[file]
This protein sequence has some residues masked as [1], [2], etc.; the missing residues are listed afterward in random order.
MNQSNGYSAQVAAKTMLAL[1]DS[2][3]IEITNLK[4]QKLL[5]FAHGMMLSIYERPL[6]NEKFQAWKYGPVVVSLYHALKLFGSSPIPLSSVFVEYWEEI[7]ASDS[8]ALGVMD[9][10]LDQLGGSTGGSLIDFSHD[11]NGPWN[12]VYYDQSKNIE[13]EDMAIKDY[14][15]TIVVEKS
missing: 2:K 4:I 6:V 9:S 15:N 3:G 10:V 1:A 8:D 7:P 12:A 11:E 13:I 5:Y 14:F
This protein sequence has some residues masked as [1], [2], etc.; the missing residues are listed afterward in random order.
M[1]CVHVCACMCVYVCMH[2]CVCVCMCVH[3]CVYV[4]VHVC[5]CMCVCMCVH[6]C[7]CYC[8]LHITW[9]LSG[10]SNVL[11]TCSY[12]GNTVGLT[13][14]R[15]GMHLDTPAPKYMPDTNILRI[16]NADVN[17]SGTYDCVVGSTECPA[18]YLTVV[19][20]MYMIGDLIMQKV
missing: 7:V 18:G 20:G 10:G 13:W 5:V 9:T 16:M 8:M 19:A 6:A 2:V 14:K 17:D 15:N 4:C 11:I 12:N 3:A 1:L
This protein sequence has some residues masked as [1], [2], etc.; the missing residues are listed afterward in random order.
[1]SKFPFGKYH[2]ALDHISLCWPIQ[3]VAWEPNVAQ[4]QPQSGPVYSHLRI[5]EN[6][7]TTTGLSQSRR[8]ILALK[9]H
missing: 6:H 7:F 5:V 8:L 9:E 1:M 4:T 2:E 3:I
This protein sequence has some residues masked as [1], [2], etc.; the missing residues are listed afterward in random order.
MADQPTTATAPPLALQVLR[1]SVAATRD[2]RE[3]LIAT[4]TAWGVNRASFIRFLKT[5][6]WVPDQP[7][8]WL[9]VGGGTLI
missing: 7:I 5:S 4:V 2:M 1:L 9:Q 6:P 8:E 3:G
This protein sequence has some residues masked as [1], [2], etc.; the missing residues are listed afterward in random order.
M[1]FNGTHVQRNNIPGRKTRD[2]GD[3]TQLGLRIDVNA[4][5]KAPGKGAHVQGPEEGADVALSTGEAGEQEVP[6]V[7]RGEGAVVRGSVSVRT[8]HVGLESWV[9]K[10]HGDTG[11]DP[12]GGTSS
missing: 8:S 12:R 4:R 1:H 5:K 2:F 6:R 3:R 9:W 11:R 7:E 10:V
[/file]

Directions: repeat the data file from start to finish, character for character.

This protein sequence has some residues masked as [1], [2], etc.; the missing residues are listed afterward in random order.
MNQSNGYSAQVAAKTMLAL[1]DS[2][3]IEITNLK[4]QKLL[5]FAHGMMLSIYERPL[6]NEKFQAWKYGPVVVSLYHALKLFGSSPIPLSSVFVEYWEEI[7]ASDS[8]ALGVMD[9][10]LDQLGGSTGGSLIDFSHD[11]NGPWN[12]VYYDQSKNIE[13]EDMAIKDY[14][15]TIVVEKS
missing: 2:K 4:I 6:V 9:S 15:N 3:G 10:V 1:A 8:D 7:P 12:A 11:E 13:I 5:Y 14:F
This protein sequence has some residues masked as [1], [2], etc.; the missing residues are listed afterward in random order.
M[1]CVHVCACMCVYVCMH[2]CVCVCMCVH[3]CVYV[4]VHVC[5]CMCVCMCVH[6]C[7]CYC[8]LHITW[9]LSG[10]SNVL[11]TCSY[12]GNTVGLT[13][14]R[15]GMHLDTPAPKYMPDTNILRI[16]NADVN[17]SGTYDCVVGSTECPA[18]YLTVV[19][20]MYMIGDLIMQKV
missing: 7:V 18:G 20:G 10:G 13:W 5:V 9:T 16:M 8:M 19:A 6:A 2:V 14:K 17:D 15:N 4:C 11:I 12:N 3:A 1:L
This protein sequence has some residues masked as [1], [2], etc.; the missing residues are listed afterward in random order.
[1]SKFPFGKYH[2]ALDHISLCWPIQ[3]VAWEPNVAQ[4]QPQSGPVYSHLRI[5]EN[6][7]TTTGLSQSRR[8]ILALK[9]H
missing: 6:H 7:F 5:V 8:L 9:E 1:M 4:T 2:E 3:I
This protein sequence has some residues masked as [1], [2], etc.; the missing residues are listed afterward in random order.
MADQPTTATAPPLALQVLR[1]SVAATRD[2]RE[3]LIAT[4]TAWGVNRASFIRFLKT[5][6]WVPDQP[7][8]WL[9]VGGGTLI
missing: 7:I 5:S 4:V 2:M 1:L 9:Q 6:P 8:E 3:G
This protein sequence has some residues masked as [1], [2], etc.; the missing residues are listed afterward in random order.
M[1]FNGTHVQRNNIPGRKTRD[2]GD[3]TQLGLRIDVNA[4][5]KAPGKGAHVQGPEEGADVALSTGEAGEQEVP[6]V[7]RGEGAVVRGSVSVRT[8]HVGLESWV[9]K[10]HGDTG[11]DP[12]GGTSS
missing: 8:S 12:R 4:R 1:H 5:K 2:F 6:R 3:R 9:W 11:R 7:E 10:V